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CPU And DRAM Overclocking

System Builder Marathon, March 2011: $2000 Bonus Build
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The same 1.40 V core limit was chosen for both the new and previous build, since we’re still a little concerned about the short-term deterioration that we’ve seen at 1.45 V or more. Once again, the processor seemed eager to shoot to 5.00 GHz, though extended testing proved it was only stable over the long term at 4.80 GHz.

Increased memory frequencies were far more difficult to achieve using this motherboard, though we might have had worse luck with the second set of memory modules. After a lengthy battle to repeat a stable DDR3-1866 CAS 8-9-8 from our previous build, we were forced to settle for DDR3-1600 CAS 7-8-7.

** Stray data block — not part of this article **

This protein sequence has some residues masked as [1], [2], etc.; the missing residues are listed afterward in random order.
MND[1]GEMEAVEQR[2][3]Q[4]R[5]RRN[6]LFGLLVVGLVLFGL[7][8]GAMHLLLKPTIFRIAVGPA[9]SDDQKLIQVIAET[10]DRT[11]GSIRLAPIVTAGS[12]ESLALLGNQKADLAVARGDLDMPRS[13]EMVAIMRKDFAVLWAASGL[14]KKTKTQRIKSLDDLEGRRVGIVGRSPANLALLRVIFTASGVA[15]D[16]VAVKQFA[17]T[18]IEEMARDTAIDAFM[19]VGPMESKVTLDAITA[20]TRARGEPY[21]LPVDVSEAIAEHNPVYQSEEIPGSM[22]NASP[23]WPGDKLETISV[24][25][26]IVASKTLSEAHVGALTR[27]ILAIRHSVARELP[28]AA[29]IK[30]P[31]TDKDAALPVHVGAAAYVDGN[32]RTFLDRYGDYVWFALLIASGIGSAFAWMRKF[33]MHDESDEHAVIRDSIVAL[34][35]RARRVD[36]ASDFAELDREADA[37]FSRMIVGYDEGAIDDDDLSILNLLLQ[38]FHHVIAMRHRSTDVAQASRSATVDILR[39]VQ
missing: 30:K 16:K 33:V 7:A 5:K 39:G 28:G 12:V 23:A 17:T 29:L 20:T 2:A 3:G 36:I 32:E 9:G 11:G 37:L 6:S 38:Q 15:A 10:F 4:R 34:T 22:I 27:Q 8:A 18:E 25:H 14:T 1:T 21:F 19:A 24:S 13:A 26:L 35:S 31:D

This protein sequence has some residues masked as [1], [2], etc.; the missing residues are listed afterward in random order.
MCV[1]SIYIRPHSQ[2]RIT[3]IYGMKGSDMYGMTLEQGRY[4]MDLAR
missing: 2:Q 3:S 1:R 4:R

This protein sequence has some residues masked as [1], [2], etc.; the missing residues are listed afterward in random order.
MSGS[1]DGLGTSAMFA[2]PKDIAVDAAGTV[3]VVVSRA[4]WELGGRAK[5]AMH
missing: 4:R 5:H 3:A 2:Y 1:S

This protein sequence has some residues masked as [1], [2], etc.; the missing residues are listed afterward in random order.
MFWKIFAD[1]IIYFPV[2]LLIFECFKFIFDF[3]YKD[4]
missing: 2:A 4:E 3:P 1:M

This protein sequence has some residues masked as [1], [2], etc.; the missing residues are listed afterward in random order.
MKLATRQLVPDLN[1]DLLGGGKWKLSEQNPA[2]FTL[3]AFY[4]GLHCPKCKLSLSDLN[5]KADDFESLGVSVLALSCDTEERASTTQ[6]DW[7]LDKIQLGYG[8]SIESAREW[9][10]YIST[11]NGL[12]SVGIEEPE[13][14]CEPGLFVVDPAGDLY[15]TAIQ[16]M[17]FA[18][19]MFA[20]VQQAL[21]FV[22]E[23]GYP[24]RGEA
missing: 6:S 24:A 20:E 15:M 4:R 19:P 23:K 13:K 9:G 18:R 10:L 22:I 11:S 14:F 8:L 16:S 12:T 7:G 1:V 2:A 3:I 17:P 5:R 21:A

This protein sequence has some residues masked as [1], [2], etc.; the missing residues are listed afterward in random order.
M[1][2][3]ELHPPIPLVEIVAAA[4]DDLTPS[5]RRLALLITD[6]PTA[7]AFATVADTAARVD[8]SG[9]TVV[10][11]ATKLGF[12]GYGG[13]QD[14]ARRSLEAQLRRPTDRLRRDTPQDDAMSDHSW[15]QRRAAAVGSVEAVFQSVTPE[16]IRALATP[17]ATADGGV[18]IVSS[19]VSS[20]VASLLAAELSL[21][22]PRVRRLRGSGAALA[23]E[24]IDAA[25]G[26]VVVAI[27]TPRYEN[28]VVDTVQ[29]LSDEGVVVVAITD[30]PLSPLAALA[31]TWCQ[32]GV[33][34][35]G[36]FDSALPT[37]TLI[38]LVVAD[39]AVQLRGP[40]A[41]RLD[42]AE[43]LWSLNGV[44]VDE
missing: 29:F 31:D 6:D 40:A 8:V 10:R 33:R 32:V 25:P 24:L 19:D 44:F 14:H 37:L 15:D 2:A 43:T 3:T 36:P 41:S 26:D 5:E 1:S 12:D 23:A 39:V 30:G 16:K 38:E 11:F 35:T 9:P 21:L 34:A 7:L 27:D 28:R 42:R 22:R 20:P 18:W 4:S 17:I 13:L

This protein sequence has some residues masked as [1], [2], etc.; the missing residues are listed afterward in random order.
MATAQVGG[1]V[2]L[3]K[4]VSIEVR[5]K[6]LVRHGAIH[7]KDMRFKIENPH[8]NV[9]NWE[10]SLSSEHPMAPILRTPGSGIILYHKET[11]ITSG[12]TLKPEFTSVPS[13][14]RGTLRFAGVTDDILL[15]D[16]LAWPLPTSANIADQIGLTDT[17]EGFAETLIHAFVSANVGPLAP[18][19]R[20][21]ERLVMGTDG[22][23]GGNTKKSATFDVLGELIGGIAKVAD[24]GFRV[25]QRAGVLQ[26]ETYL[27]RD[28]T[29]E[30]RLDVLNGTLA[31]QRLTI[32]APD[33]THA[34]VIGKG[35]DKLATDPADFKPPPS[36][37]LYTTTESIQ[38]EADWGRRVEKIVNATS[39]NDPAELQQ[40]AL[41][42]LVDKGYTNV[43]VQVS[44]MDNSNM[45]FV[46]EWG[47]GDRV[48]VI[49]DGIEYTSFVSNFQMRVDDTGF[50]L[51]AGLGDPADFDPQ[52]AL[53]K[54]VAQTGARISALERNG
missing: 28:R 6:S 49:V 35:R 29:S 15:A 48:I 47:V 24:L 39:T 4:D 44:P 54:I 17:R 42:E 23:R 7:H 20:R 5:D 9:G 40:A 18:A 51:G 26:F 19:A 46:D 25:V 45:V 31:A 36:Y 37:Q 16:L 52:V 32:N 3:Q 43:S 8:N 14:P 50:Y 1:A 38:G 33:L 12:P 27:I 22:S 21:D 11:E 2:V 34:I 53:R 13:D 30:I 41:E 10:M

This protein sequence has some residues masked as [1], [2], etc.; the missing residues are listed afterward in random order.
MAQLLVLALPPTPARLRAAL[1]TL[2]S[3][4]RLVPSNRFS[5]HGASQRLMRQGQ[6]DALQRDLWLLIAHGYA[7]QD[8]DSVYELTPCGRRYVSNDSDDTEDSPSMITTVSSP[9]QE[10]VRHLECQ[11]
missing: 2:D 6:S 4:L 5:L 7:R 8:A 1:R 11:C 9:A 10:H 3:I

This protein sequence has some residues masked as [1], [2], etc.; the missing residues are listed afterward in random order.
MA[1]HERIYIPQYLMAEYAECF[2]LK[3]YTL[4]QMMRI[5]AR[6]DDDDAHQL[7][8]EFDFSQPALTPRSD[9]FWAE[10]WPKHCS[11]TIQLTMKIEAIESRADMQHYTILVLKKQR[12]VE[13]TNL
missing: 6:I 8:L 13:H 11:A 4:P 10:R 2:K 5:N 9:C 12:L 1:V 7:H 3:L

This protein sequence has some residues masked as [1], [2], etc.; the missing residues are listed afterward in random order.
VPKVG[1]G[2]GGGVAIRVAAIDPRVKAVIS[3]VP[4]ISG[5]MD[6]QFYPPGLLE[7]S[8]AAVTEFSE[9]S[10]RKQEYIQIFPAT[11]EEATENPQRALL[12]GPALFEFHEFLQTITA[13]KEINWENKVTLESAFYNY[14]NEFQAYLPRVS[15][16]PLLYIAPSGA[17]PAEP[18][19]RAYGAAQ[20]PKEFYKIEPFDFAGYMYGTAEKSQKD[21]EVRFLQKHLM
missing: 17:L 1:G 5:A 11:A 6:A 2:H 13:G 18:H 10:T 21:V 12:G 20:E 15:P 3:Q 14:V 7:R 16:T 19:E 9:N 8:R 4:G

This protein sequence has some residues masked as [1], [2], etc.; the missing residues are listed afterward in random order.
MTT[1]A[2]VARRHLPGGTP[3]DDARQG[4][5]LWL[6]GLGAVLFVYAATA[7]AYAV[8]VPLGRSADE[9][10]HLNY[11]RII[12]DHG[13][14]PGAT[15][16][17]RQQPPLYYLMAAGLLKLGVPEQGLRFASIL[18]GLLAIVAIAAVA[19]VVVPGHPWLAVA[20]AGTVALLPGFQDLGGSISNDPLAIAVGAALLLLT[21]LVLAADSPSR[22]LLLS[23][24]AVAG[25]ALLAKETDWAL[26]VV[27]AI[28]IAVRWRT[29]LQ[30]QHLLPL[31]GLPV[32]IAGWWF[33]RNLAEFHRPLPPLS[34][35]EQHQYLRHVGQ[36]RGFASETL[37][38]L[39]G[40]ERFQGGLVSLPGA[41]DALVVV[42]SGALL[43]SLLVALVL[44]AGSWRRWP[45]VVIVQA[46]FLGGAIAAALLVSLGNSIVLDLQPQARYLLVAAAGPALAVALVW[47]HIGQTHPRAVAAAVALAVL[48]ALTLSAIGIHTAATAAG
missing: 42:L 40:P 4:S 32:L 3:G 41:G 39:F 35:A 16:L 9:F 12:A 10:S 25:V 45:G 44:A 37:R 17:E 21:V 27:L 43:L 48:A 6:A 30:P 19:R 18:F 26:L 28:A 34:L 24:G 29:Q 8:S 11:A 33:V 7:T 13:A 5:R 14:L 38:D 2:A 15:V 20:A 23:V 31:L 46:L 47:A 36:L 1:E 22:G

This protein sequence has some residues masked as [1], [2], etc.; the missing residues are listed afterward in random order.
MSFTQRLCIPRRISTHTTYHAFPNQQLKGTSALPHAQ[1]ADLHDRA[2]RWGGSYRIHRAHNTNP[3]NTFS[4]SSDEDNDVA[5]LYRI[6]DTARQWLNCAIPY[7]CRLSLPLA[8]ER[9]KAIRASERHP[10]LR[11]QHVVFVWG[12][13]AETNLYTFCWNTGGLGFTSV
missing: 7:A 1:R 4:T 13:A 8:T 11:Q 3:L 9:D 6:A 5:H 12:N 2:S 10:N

The P67A-GD65 (B3) responded to our overclock by disabling C1E and EIST. Doing so drastically increases low-load power consumption, while providing minimal benefits in performance consistency. We re-enabled these features.

Using the “Low VDroop” setting from BIOS along with its 1.376 V CPU Core setting allowed our CPU to increase from 1.34 V at low load to 1.40 V at high load.

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